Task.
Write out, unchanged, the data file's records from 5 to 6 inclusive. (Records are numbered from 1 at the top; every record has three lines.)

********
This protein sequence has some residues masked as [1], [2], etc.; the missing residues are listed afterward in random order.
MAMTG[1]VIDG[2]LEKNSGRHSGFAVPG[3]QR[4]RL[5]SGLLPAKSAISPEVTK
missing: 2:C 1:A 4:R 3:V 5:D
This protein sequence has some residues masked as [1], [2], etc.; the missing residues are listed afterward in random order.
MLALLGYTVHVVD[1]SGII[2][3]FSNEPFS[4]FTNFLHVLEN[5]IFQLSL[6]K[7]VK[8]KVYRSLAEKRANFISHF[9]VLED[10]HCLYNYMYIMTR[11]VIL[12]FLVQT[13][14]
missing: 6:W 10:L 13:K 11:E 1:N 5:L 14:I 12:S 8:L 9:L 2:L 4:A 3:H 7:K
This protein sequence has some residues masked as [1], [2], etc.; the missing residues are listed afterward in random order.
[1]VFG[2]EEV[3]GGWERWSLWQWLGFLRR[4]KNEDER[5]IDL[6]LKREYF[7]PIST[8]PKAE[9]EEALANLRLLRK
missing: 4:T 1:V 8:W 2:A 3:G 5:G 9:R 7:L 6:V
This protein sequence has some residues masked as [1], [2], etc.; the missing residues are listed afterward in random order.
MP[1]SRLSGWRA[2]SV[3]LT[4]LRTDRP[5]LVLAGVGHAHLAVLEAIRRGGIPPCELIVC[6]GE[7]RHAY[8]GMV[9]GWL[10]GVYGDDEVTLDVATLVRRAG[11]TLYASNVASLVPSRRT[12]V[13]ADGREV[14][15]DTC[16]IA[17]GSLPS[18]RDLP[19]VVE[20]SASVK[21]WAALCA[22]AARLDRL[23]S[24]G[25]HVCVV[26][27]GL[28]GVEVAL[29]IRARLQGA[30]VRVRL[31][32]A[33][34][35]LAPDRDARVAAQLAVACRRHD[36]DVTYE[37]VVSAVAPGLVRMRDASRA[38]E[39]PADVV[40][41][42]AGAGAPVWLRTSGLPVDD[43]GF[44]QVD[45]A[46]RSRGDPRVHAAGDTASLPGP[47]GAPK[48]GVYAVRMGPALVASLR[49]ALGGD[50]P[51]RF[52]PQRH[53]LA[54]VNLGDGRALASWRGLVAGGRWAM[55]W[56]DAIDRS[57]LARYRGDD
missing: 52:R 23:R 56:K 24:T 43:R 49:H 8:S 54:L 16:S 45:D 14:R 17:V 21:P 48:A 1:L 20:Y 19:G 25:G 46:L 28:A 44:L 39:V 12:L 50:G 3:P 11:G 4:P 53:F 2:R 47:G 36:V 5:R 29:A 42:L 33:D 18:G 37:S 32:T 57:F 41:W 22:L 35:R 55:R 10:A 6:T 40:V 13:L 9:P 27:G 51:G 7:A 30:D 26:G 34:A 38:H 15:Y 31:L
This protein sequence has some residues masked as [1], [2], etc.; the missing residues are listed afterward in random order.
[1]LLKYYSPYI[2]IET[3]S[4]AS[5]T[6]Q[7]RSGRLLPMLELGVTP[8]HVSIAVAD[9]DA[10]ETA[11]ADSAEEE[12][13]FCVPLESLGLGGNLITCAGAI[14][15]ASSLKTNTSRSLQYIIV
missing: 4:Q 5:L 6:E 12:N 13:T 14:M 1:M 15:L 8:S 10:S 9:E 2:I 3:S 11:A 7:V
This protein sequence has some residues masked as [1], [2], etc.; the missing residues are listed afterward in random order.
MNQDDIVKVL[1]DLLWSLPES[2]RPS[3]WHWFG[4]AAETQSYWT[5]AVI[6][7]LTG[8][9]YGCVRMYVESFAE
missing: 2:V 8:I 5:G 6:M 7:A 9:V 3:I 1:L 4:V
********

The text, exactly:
This protein sequence has some residues masked as [1], [2], etc.; the missing residues are listed afterward in random order.
[1]LLKYYSPYI[2]IET[3]S[4]AS[5]T[6]Q[7]RSGRLLPMLELGVTP[8]HVSIAVAD[9]DA[10]ETA[11]ADSAEEE[12][13]FCVPLESLGLGGNLITCAGAI[14][15]ASSLKTNTSRSLQYIIV
missing: 4:Q 5:L 6:E 12:N 13:T 14:M 1:M 15:L 8:S 10:S 9:E 2:I 3:S 11:A 7:V
This protein sequence has some residues masked as [1], [2], etc.; the missing residues are listed afterward in random order.
MNQDDIVKVL[1]DLLWSLPES[2]RPS[3]WHWFG[4]AAETQSYWT[5]AVI[6][7]LTG[8][9]YGCVRMYVESFAE
missing: 2:V 8:I 5:G 6:M 7:A 9:V 3:I 1:L 4:V